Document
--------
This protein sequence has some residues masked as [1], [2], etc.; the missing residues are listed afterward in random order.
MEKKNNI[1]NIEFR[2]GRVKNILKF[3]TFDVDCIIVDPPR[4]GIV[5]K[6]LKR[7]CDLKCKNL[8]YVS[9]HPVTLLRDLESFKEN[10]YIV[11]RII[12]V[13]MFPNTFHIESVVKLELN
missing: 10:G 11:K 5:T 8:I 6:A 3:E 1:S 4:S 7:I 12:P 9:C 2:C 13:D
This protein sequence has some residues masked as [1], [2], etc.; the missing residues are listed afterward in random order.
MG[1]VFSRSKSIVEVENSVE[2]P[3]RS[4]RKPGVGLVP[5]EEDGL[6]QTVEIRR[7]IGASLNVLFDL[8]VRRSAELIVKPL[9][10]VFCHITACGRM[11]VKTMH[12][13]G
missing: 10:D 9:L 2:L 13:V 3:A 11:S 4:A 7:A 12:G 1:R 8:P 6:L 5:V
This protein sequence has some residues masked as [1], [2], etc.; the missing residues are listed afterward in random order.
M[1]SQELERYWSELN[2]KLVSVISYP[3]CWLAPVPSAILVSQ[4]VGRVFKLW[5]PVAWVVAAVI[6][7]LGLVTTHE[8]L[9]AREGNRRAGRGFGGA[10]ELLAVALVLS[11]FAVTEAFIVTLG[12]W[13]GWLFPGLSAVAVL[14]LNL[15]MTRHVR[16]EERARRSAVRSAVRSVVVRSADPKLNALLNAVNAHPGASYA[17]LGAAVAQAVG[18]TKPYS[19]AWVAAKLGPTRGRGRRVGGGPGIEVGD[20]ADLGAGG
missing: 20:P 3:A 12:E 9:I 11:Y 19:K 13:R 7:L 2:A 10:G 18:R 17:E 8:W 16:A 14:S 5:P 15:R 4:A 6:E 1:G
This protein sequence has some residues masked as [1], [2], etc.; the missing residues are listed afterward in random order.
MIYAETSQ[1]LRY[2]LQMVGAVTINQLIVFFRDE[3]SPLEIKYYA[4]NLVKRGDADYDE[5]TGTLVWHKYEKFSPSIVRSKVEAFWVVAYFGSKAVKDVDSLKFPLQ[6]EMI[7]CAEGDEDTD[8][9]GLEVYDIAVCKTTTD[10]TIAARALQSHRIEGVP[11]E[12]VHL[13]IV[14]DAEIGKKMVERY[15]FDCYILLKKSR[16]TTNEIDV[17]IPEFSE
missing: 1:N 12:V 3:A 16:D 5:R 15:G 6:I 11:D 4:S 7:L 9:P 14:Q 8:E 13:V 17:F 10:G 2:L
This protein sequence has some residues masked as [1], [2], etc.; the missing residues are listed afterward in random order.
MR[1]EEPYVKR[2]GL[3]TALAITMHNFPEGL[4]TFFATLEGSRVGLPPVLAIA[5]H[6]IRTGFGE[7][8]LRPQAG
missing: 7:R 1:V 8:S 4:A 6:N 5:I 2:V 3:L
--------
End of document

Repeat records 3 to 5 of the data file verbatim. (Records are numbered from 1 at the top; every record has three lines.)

This protein sequence has some residues masked as [1], [2], etc.; the missing residues are listed afterward in random order.
M[1]SQELERYWSELN[2]KLVSVISYP[3]CWLAPVPSAILVSQ[4]VGRVFKLW[5]PVAWVVAAVI[6][7]LGLVTTHE[8]L[9]AREGNRRAGRGFGGA[10]ELLAVALVLS[11]FAVTEAFIVTLG[12]W[13]GWLFPGLSAVAVL[14]LNL[15]MTRHVR[16]EERARRSAVRSAVRSVVVRSADPKLNALLNAVNAHPGASYA[17]LGAAVAQAVG[18]TKPYS[19]AWVAAKLGPTRGRGRRVGGGPGIEVGD[20]ADLGAGG
missing: 20:P 3:A 12:E 9:I 11:Y 19:K 13:R 7:L 2:A 10:G 18:R 17:E 8:W 16:A 14:S 5:P 15:R 4:A 6:E 1:G
This protein sequence has some residues masked as [1], [2], etc.; the missing residues are listed afterward in random order.
MIYAETSQ[1]LRY[2]LQMVGAVTINQLIVFFRDE[3]SPLEIKYYA[4]NLVKRGDADYDE[5]TGTLVWHKYEKFSPSIVRSKVEAFWVVAYFGSKAVKDVDSLKFPLQ[6]EMI[7]CAEGDEDTD[8][9]GLEVYDIAVCKTTTD[10]TIAARALQSHRIEGVP[11]E[12]VHL[13]IV[14]DAEIGKKMVERY[15]FDCYILLKKSR[16]TTNEIDV[17]IPEFSE
missing: 1:N 12:V 3:A 16:D 5:R 15:G 6:I 11:D 4:S 7:L 9:P 14:Q 8:E 13:V 17:F 10:G 2:L
This protein sequence has some residues masked as [1], [2], etc.; the missing residues are listed afterward in random order.
MR[1]EEPYVKR[2]GL[3]TALAITMHNFPEGL[4]TFFATLEGSRVGLPPVLAIA[5]H[6]IRTGFGE[7][8]LRPQAG
missing: 7:R 1:V 8:S 4:A 6:N 5:I 2:V 3:L